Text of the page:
--Leaders tend to put their vision ahead of the people who work for them. This is the natural way of a leader. They are cognitively focused on the end state, not on what they think of as "handholding." This can be brutally painful for staff who want very much to be "managed in" to the vision.

--Managers tend to be unimaginative and uncaring about moving the needle. This is also natural. The job of a manager is to keep the trains running on time, not to build a new form of transportation. If the workplace is dominated by managers, employees lack inspiration.

The ideal state of course is one in which leaders and managers not only work together, but have a kind of mind meld about what kind of work they are doing and how it should be done. There is a clear distinction between the role of each, an appreciation for each, and an integration in the daily work flow that makes sense to employees.

A problem arises when leaders and managers are not working in sync, or worse than that, when there are contradictory visions of leadership within which the leader and the manager must operate. This is where the brand becomes extremely important, and communications as a subset of that.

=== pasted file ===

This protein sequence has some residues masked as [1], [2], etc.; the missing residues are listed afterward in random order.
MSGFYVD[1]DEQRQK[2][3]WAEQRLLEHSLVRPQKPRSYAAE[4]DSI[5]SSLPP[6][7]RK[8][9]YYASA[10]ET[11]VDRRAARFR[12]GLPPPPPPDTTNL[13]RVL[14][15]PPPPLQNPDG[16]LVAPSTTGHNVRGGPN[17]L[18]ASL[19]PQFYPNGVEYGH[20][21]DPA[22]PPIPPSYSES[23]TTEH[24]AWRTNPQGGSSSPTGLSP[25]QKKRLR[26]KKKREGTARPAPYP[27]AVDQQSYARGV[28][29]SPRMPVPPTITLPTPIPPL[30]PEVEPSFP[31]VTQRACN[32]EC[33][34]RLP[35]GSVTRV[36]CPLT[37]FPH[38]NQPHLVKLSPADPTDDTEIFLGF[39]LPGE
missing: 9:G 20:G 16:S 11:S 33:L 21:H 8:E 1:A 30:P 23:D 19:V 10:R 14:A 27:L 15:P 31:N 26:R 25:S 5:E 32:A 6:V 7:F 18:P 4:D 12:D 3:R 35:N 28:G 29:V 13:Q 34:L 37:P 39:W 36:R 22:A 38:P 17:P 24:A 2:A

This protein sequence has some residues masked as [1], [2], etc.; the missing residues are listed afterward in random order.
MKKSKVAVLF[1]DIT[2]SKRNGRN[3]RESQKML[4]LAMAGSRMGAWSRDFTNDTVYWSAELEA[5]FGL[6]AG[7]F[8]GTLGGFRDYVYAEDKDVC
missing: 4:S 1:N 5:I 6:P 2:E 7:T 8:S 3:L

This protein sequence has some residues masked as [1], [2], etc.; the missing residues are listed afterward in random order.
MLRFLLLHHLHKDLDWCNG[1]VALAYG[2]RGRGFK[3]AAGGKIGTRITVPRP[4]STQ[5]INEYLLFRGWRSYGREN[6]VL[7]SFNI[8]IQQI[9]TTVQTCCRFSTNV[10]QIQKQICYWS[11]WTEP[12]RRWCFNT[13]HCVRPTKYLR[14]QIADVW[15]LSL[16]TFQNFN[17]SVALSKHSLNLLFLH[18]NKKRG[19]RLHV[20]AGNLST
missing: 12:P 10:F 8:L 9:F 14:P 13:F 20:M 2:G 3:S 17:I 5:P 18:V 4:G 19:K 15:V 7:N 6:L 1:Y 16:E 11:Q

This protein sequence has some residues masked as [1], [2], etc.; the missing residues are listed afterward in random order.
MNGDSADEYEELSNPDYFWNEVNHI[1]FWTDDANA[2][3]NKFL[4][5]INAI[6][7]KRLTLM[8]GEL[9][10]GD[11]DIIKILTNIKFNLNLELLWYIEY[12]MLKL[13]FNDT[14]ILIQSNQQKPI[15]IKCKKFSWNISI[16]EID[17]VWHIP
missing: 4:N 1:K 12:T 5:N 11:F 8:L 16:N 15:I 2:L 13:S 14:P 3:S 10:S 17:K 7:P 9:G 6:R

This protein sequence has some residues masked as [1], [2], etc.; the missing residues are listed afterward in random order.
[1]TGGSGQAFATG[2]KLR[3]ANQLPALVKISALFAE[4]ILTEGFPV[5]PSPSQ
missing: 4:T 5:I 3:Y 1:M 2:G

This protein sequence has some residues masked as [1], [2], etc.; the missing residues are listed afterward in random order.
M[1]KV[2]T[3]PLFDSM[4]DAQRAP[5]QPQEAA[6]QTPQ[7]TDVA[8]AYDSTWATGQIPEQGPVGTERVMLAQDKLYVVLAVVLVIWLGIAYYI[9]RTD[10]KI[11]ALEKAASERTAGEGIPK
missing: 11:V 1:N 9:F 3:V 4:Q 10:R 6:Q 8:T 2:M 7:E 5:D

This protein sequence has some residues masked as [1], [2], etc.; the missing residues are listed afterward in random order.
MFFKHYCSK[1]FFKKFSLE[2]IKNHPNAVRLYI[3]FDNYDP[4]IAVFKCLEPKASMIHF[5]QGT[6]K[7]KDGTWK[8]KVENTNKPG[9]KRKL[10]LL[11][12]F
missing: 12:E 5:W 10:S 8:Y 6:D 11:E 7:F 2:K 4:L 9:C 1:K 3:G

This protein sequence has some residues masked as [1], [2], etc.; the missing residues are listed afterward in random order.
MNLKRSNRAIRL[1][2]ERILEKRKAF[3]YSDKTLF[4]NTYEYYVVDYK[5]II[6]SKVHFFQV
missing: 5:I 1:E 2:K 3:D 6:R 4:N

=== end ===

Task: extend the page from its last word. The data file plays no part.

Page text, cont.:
The function of the brand is to organize the workforce around a shared set of principles -- yes, vision, mission and core values -- and to serve as a kind of law enforcement mechanism when those principles are broken.

The organization that looks at branding in a superficial way, like colors and logos and flashy billboards, is missing the point -- and thankfully those days are pretty much over.

But we have still not arrived at a place where branding is "operationalized" the way management consultants would have it done. Ideally the brand is the law of the land - the secular religion of the workplace. Everybody knows what it is, everybody knows what it means, and it takes very little to explain it to a newcomer.

Brands thrive on logic, clarity and simplicity. Therefore, they cannot work well when the workplace is organized around stopgaps, turf battles, or warring personalities. 

Great leadership and great management are part and parcel of every brand. It is only the fool that focuses on technical prowess alone.

* All opinions my own.

Breaking The Coding Glass Ceiling

Computer programming is one of those skills we should all learn from birth. Photo by Graham via Flickr.